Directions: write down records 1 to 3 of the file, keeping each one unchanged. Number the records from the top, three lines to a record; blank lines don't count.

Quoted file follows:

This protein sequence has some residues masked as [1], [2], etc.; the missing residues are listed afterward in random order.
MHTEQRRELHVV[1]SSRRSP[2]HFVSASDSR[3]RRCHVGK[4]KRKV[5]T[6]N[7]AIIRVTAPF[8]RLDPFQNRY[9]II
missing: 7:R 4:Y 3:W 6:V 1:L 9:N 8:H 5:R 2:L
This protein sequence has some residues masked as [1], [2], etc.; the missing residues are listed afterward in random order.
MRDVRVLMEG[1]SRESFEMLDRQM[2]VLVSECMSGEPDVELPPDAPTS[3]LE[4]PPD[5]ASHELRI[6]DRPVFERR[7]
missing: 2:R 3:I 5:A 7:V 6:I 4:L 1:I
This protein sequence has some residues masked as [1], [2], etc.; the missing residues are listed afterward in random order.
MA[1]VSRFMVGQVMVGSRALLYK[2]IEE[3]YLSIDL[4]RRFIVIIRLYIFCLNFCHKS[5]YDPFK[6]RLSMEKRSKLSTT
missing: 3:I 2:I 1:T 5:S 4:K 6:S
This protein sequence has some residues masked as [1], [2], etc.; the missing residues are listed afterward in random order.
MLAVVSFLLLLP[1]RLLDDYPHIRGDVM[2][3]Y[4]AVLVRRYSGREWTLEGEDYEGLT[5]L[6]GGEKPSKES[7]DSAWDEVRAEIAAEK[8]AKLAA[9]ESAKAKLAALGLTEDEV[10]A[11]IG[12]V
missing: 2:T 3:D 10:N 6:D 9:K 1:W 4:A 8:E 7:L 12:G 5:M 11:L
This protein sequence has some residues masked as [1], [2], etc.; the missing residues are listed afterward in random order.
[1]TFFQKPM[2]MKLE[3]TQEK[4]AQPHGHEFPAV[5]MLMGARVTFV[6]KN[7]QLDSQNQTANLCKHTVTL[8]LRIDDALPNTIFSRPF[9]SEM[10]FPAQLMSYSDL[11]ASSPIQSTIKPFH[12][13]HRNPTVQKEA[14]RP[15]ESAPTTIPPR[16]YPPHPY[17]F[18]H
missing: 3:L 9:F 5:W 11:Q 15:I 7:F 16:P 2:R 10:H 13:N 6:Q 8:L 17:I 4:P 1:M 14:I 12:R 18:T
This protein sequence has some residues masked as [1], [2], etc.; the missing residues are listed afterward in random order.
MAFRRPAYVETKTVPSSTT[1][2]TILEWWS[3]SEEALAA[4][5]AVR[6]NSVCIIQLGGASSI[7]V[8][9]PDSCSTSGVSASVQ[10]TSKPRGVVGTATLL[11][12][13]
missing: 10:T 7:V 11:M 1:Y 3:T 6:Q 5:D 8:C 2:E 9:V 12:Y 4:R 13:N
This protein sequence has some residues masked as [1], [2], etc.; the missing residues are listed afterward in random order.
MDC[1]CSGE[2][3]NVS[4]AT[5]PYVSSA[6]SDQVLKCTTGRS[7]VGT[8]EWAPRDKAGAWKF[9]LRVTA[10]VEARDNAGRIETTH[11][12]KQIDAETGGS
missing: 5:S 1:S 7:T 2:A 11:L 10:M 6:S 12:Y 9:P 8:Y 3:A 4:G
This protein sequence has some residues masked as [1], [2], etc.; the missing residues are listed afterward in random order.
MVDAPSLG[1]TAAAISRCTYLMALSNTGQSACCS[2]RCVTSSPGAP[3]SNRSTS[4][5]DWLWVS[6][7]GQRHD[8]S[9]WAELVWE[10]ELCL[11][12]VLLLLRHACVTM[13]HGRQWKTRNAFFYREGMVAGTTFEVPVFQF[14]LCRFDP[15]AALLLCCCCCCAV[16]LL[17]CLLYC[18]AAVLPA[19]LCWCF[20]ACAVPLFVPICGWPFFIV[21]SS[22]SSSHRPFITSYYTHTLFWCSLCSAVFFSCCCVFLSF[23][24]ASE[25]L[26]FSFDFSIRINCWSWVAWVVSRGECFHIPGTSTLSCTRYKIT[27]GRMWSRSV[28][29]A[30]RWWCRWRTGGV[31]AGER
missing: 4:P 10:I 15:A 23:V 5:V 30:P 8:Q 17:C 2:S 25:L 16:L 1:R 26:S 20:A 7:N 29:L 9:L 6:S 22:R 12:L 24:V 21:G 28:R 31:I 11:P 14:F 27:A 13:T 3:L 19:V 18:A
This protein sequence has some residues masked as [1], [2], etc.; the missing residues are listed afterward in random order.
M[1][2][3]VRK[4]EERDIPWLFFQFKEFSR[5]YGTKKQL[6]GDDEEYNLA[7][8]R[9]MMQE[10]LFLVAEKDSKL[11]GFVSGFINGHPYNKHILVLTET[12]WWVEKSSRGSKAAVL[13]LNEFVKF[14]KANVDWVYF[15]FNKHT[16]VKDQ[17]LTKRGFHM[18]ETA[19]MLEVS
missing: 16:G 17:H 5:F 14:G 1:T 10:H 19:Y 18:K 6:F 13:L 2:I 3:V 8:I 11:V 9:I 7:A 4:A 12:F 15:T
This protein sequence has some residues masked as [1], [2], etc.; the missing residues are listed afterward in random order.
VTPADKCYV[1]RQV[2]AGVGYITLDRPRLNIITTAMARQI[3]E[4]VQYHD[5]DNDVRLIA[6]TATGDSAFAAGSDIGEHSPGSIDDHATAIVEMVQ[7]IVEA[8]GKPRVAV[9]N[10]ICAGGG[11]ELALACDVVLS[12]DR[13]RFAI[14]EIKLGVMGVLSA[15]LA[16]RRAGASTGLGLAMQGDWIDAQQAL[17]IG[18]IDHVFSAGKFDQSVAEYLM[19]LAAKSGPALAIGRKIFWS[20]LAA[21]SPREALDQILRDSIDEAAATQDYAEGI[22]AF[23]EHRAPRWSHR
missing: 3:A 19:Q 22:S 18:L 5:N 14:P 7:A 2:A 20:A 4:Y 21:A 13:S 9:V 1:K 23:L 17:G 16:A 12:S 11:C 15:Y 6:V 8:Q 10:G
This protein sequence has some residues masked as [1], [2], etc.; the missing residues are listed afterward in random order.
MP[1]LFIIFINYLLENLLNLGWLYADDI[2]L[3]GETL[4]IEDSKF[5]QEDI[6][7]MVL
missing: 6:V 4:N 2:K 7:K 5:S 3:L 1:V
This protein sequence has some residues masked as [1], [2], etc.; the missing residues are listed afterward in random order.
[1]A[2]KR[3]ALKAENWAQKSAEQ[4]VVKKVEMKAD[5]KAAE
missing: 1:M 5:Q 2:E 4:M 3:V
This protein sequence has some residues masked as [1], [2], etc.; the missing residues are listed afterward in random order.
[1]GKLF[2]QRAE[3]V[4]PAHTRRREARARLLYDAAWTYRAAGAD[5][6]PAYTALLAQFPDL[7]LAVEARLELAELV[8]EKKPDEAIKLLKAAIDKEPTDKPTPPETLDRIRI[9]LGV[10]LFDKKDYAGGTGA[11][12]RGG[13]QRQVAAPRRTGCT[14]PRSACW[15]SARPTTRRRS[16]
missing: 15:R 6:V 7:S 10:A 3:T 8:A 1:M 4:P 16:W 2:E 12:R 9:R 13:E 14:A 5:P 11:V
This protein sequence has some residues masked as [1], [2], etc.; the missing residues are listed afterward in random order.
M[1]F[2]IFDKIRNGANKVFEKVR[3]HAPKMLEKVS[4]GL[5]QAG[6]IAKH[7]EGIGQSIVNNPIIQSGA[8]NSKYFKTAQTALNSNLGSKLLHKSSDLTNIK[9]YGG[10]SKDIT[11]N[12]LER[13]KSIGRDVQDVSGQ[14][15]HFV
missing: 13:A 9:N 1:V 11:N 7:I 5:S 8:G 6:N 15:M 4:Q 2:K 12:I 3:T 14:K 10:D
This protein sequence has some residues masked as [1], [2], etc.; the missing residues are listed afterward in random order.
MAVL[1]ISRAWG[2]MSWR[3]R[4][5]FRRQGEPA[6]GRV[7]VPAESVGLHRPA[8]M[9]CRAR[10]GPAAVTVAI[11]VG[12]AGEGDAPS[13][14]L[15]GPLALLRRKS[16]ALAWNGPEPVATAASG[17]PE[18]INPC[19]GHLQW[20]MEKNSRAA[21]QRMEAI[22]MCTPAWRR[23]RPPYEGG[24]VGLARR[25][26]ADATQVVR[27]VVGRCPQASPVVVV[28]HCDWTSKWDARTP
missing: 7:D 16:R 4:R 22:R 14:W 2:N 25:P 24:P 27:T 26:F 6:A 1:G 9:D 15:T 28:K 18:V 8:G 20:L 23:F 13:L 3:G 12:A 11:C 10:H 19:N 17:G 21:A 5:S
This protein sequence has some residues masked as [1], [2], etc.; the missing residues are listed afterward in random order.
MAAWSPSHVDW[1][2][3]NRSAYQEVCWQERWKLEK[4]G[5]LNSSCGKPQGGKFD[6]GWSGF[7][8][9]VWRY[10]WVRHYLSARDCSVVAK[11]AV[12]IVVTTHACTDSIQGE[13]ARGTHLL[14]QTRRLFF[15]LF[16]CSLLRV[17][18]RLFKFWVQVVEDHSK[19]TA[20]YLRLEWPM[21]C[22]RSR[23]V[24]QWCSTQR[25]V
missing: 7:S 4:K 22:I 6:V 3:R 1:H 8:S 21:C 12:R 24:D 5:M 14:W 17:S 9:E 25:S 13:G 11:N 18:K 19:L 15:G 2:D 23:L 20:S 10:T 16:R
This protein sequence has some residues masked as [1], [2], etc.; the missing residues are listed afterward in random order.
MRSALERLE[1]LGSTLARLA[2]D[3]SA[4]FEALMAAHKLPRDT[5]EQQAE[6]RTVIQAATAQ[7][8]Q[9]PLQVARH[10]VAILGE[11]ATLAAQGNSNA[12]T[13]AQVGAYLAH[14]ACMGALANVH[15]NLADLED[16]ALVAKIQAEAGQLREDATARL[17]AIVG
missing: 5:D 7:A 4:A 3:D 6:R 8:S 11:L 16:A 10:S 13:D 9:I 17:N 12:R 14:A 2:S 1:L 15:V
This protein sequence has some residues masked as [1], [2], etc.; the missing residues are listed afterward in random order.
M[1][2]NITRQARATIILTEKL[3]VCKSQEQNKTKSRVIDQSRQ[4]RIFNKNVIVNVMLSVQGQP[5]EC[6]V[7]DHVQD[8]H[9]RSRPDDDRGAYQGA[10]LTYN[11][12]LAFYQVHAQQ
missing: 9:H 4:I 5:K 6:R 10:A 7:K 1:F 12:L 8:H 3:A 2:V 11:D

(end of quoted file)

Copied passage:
This protein sequence has some residues masked as [1], [2], etc.; the missing residues are listed afterward in random order.
MHTEQRRELHVV[1]SSRRSP[2]HFVSASDSR[3]RRCHVGK[4]KRKV[5]T[6]N[7]AIIRVTAPF[8]RLDPFQNRY[9]II
missing: 7:R 4:Y 3:W 6:V 1:L 9:N 8:H 5:R 2:L
This protein sequence has some residues masked as [1], [2], etc.; the missing residues are listed afterward in random order.
MRDVRVLMEG[1]SRESFEMLDRQM[2]VLVSECMSGEPDVELPPDAPTS[3]LE[4]PPD[5]ASHELRI[6]DRPVFERR[7]
missing: 2:R 3:I 5:A 7:V 6:I 4:L 1:I
This protein sequence has some residues masked as [1], [2], etc.; the missing residues are listed afterward in random order.
MA[1]VSRFMVGQVMVGSRALLYK[2]IEE[3]YLSIDL[4]RRFIVIIRLYIFCLNFCHKS[5]YDPFK[6]RLSMEKRSKLSTT
missing: 3:I 2:I 1:T 5:S 4:K 6:S